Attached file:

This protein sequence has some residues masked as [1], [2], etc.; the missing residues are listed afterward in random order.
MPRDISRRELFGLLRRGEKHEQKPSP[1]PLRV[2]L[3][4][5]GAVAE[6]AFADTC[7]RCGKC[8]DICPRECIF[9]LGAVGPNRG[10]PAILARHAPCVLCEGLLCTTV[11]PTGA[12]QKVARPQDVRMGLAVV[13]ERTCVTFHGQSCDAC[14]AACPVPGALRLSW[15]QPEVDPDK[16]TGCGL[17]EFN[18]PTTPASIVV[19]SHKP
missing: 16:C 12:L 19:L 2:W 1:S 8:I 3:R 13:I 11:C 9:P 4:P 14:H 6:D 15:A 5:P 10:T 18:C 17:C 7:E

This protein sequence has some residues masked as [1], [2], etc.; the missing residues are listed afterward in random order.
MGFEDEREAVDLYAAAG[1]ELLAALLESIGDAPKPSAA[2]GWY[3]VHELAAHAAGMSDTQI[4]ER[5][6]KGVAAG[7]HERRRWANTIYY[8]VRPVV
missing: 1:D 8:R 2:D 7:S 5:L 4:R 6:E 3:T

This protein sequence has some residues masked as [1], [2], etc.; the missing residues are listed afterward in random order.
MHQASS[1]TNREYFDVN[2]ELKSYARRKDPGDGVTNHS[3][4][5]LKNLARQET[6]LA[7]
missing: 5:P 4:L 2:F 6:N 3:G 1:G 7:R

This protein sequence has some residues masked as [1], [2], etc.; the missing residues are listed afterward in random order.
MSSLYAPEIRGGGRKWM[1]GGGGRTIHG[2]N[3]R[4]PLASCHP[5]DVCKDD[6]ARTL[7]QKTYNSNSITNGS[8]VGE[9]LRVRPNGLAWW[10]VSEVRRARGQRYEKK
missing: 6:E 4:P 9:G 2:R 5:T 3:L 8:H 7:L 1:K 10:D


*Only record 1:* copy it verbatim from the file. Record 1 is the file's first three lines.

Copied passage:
This protein sequence has some residues masked as [1], [2], etc.; the missing residues are listed afterward in random order.
MPRDISRRELFGLLRRGEKHEQKPSP[1]PLRV[2]L[3][4][5]GAVAE[6]AFADTC[7]RCGKC[8]DICPRECIF[9]LGAVGPNRG[10]PAILARHAPCVLCEGLLCTTV[11]PTGA[12]QKVARPQDVRMGLAVV[13]ERTCVTFHGQSCDAC[14]AACPVPGALRLSW[15]QPEVDPDK[16]TGCGL[17]EFN[18]PTTPASIVV[19]SHKP
missing: 16:C 12:L 19:L 2:W 1:S 8:I 3:R 13:I 11:C 9:P 4:P 14:H 6:D 15:A 5:P 10:T 18:C 17:C 7:E